This coming Sunday I will preach for the last time as Pastor of Central Baptist Church in Dixon’s Mills, Alabama. And I’m not exactly sure what I will say.
For the last nine years and three months I have preached many different sermons to the same people, usually four times each week counting Sunday School lessons, which makes for something close to 2000 messages. I’ve preached the Old and New Testaments. I’ve preached the Law, History, Poetry, Prophets, Gospels, and Epistles. I’ve preached from every book of the Bible, every Psalm, every narrative, and every verse of Romans. I’ve preached through Ruth, Philippians, the Pastorals, James, most of Isaiah and 1 Corinthians, and through Revelation twice.
This isn’t a resume or CV. Most pastors of nine years could make a similar list. It’s simply my way of asking, “What’s left to say?”
I know there are some things I could say, things others in my place might say.
I could appropriate,…
I could borrow someone’s farewell speech. Maybe a great general like Washington or Napoleon or MacArthur, or an epic hero like Frodo or Gandalf. Or maybe the Apostle Paul in Acts 20 or 2 Timothy 4.
Or have my kids come out singing “So Long, Farewell,” followed by a broken rendition of Captain Von Trapp’s “Edelweiss.”
Maybe we’ll take a stroll down memory lane, avoiding the potholes, admiring the highlights. Of course, this risks becoming a rendition of “Aaron’s Greatest Hits,” which may or may not receive rave reviews. We could avoid this by giving glory to God, but that’s hard to do when you’re talking about yourself. I don’t think I want my last sermon to be a humblebrag.
A spleen vent would be even worse. Does part of me wish I could say some things to certain people in front of everyone? Oh, yes. Am I tempted, knowing there’s not much they could do about it? Sort of. Would it feel good to get it off my chest? For a second, maybe. Are there teeth marks on my tongue? A few. Would this irreparably damage nine years of sweet Christian fellowship with an awesome church? Probably. Would it be worth it? Not for any amount of money.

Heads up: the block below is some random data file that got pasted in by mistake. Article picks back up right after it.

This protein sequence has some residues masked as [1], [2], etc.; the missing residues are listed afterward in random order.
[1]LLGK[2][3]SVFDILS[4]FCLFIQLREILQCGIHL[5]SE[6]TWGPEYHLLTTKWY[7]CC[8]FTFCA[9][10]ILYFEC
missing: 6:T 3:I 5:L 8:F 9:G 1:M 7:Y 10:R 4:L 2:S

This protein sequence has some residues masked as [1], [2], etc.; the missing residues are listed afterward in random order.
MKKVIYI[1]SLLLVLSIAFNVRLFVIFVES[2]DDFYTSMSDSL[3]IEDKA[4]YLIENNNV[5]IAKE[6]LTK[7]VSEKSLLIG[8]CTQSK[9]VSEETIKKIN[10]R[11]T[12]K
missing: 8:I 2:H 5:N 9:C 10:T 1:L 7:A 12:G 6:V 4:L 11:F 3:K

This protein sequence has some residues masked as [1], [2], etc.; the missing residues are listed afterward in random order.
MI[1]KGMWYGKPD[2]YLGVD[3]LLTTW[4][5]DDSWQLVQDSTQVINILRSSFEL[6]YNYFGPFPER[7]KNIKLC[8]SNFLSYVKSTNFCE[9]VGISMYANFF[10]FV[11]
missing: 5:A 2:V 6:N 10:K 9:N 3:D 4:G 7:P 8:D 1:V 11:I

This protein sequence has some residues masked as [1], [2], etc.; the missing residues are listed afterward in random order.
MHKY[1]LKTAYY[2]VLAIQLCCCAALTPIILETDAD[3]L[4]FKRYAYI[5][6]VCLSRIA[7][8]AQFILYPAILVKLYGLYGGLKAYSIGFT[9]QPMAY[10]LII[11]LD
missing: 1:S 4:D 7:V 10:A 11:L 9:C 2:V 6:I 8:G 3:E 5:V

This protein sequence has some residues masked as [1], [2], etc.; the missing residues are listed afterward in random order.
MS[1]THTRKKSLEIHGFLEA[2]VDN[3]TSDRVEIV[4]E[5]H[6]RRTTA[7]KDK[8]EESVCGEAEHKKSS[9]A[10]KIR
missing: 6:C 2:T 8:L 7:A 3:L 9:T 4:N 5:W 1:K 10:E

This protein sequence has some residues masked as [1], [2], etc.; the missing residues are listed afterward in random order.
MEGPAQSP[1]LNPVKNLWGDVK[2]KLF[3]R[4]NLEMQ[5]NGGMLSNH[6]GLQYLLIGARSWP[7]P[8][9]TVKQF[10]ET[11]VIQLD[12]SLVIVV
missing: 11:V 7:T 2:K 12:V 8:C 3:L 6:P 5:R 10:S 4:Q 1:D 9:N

But I’d pay good money to go back and say some things differently. Or not at all. Or say some things I should’ve said and didn’t.
I’m imagining myself seven years in the future when our oldest son leaves for college. No doubt I’ll want to pour an encyclopedia of accumulated life wisdom over his head as he walks out the door. Even with years to prepare for it, I know there will be too much I will want to tell him. Only there won’t be time.
And there won’t be time this coming Sunday. There’ll only be time for one more sermon.
Wikipedia says Lao-tzu taught us that a thousand-mile journey begins with a single step. He didn’t say how you finish it, but I’m willing to guess. I’m willing to believe that by the time you’ve walked a thousand miles, you finish it the same way you started it. You end it with a single step, just like all the steps before it.
If you live every day as if it might be your last, when it actually gets here, you don’t need to wonder what to do. You’ve been doing it all along. Whether you’re pitching your last inning, conducting your last symphony, praying one last time with your daughter before walking her down the aisle, or saying a last “I love you” at a hospital bedside, you’ve done it a thousand times before. And you’ll do it once more.
So, I think that’s probably what I’ll do.
I have tried for nine years and three months to preach expositional, doctrinally-rich messages from the Bible and offer myself as a conduit for God’s Spirit to connect God’s Word to God’s Church. I have tried to hold the Scriptures as my authority while celebrating God, the Gospel, and the Great Commission. I have tried to remember Richard Baxter’s famous words: “I preached as never sure to preach again, as a dying man to dying men.” I have tried to preach nothing but Christ and him crucified. All failures are mine, all victories God’s, but I hope I have succeeded.
Come Sunday, I hope to do it again.